Soviet exile's memories, regrets; Memoirs, by Petro G. Grigorenko, translated from the Russian by Thomas P. Whitney. New York: W.W. Norton & Co. 462 pp. $19.95.
There is an ultimate sadness that surfaces in the closing pages of these lifetime recollections of a general the Soviets have exiled. It is that for people like Petro Grigorenko it is as punishing to be locked out of the Soviet Union as it is to be locked up inside the USSR.
The general lives now in an apartment in Queens. He's been there since 1977, when, during a trip from Moscow for medical treatment, his citizenship was suddenly canceled. His wife and son - whose papers were not foreclosed - are with him, but freedom from torture, surveillance, harassment, humiliation, and deprivation is not enough when roots have been severed.
He writes: ''I would return to my motherland even if I knew that I would be taken directly to an insane asylum. . . . What I lack is that community in which I lived in the Soviet Union whose spirit I could always feel, even in the asylum. My family and I were in constant communication with people who were in tune with us. Such people were everywhere.'' Away from his battles, he is uneasy.
General Grigorenko worries, in fact, as of course does Solzhenitsyn, that the West willingly trades spiritual conviction for worldliness which, he fears, leads it to take aggressive Soviet intentions too blithely.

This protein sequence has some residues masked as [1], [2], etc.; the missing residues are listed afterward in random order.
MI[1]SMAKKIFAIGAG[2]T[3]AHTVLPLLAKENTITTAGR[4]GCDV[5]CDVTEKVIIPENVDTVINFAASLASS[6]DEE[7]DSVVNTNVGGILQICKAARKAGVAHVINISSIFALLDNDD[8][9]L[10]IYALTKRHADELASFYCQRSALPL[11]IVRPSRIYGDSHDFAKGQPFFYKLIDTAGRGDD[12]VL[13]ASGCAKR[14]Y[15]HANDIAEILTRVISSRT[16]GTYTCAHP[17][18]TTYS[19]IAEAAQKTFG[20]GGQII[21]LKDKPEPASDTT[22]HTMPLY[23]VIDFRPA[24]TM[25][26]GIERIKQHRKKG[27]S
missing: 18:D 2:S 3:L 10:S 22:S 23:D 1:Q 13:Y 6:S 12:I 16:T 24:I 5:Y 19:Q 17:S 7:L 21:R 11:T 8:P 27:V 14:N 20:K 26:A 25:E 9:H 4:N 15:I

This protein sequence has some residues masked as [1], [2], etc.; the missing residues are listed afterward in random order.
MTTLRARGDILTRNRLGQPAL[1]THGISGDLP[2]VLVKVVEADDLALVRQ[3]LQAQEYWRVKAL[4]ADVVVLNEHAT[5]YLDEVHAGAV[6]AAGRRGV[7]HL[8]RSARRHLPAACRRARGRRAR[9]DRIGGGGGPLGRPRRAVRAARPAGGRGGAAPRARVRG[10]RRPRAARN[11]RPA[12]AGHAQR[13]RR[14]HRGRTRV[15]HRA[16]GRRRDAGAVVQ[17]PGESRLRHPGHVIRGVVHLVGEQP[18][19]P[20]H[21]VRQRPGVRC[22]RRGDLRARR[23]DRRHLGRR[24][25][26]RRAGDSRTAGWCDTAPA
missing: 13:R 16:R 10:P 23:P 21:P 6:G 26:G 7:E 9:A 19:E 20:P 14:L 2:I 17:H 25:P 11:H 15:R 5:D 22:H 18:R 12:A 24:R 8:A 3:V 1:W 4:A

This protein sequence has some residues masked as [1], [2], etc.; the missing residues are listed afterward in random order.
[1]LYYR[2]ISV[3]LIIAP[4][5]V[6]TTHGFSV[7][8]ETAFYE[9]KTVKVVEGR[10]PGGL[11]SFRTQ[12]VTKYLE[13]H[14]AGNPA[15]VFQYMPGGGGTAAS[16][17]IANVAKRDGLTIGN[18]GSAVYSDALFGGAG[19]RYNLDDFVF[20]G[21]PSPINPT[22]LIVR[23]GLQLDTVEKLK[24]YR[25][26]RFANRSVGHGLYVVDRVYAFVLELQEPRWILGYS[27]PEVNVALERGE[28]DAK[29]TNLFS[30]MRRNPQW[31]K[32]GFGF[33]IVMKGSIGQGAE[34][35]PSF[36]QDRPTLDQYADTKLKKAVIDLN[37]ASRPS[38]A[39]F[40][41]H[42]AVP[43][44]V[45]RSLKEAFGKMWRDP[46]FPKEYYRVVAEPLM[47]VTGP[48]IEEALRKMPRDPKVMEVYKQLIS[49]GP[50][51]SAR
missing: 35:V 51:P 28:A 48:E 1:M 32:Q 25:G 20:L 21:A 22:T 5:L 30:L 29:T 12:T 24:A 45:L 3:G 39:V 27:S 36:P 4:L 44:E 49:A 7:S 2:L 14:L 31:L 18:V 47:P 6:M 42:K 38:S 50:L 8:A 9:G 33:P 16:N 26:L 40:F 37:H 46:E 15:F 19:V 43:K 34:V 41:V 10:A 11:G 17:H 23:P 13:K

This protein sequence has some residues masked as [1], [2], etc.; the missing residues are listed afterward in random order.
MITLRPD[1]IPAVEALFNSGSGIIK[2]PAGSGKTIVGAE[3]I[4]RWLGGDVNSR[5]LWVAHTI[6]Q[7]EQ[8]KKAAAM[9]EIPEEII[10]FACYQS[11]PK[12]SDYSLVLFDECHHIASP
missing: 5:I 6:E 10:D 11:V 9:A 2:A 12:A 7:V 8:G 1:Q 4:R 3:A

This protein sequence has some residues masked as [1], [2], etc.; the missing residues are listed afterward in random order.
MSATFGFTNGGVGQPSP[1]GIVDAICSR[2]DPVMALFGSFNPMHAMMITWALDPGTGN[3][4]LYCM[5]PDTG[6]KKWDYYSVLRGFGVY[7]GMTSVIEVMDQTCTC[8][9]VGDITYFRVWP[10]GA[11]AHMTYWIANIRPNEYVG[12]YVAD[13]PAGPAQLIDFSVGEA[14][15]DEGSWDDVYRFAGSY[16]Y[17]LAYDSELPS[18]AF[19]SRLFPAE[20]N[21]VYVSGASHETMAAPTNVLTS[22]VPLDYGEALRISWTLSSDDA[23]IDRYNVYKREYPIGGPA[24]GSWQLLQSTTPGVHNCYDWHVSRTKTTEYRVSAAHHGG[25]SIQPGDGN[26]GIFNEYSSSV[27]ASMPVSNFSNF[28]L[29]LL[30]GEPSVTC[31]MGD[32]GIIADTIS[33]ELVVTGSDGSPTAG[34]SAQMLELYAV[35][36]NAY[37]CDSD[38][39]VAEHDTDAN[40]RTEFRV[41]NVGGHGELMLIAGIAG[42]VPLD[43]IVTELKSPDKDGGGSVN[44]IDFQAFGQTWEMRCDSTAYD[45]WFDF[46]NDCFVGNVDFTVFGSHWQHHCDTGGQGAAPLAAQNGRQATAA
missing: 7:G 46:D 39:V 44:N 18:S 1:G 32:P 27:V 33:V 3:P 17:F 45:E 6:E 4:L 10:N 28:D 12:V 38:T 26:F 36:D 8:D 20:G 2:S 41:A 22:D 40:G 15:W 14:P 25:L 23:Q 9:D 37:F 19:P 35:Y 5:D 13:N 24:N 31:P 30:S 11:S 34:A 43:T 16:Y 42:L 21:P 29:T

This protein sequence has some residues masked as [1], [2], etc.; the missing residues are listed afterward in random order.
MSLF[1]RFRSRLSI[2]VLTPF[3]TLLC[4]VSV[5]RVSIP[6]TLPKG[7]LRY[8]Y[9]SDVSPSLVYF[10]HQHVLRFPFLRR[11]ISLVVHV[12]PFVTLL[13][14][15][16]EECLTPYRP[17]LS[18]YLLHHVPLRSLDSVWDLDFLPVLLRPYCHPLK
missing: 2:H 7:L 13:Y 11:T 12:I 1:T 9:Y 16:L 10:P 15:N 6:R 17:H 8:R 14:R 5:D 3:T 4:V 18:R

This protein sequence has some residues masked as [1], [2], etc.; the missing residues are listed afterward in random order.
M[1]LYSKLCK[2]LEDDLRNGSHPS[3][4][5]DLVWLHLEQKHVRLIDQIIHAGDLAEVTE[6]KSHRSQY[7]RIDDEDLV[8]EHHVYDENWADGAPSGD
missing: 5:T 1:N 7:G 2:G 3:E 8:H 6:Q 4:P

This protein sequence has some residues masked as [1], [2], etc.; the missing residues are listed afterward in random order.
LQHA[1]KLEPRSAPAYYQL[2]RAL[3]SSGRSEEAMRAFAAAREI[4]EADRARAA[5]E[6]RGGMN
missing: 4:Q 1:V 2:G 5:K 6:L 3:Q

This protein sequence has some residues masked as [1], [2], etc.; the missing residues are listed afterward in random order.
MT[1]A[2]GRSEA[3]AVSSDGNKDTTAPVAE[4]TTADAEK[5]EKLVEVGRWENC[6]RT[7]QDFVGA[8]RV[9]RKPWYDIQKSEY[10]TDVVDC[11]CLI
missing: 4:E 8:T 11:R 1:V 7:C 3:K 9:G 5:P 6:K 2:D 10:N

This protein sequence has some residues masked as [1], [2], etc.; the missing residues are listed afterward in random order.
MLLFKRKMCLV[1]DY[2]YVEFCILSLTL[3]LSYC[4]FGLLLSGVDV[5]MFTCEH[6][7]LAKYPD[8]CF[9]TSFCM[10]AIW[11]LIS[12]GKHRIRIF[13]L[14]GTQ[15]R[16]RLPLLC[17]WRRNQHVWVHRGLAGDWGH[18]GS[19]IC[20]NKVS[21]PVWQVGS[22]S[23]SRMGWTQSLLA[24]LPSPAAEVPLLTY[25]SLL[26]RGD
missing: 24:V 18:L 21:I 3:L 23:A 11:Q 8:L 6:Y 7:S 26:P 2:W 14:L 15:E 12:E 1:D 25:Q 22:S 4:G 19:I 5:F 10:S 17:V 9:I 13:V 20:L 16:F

''Material abundance,'' he writes sweepingly, both to sum up his life and analyze his surrogate homeland, ''cannot be the end of human activity. The purpose of life is something else.''
From childhood early in the century on a farm in Berisovka in the Ukraine, to elite army duty throughout the country, to human rights protests and samizdat (underground) essays in the 1970s in Moscow, Grigorenko pushed hard for achievement and excellence. But he was judged a troublemaker. Despairing of communist mindlessness, he protested once too often and too boldly and was stripped of rank and party status. That was in 1961.
His complaints intensified, and in 1969 he was sentenced to prison - psychiatric prison - to permit the bureaucracy either to contrive or to confirm insanity. It failed. He was released after five years.
Human rights dissidence had escalated during his years out of touch, and he now joined ranks with names we've come to know in the West: Yelena Bonner, Alexander Ginzburg, Anatoly Marchenko, Anatoly Shcharansky, Prof. Yuri Orlov. They rallied around the 1975 Helsinki accords and fought the KGB (and Yuri Andropov, its chief at the time) to expose abuses. In 1977, the medical trip abroad was allowed. But it was to be a one-way trip. Then, far from home, he turned to writing these memoirs.
This is not easy or pleasant reading. Parts of its history are sketchy. Names and relationships are often puzzling to those who were not there along the way with the general. Only with an excellent atlas can the Grigorenko trail be traced from the Ukraine and Crimea to Tashkent, to the Far East. Yet with so many of these pages focused intimately on one of the world's bravest human rights movements, the book adds important new facts and insights to the literature of that cause.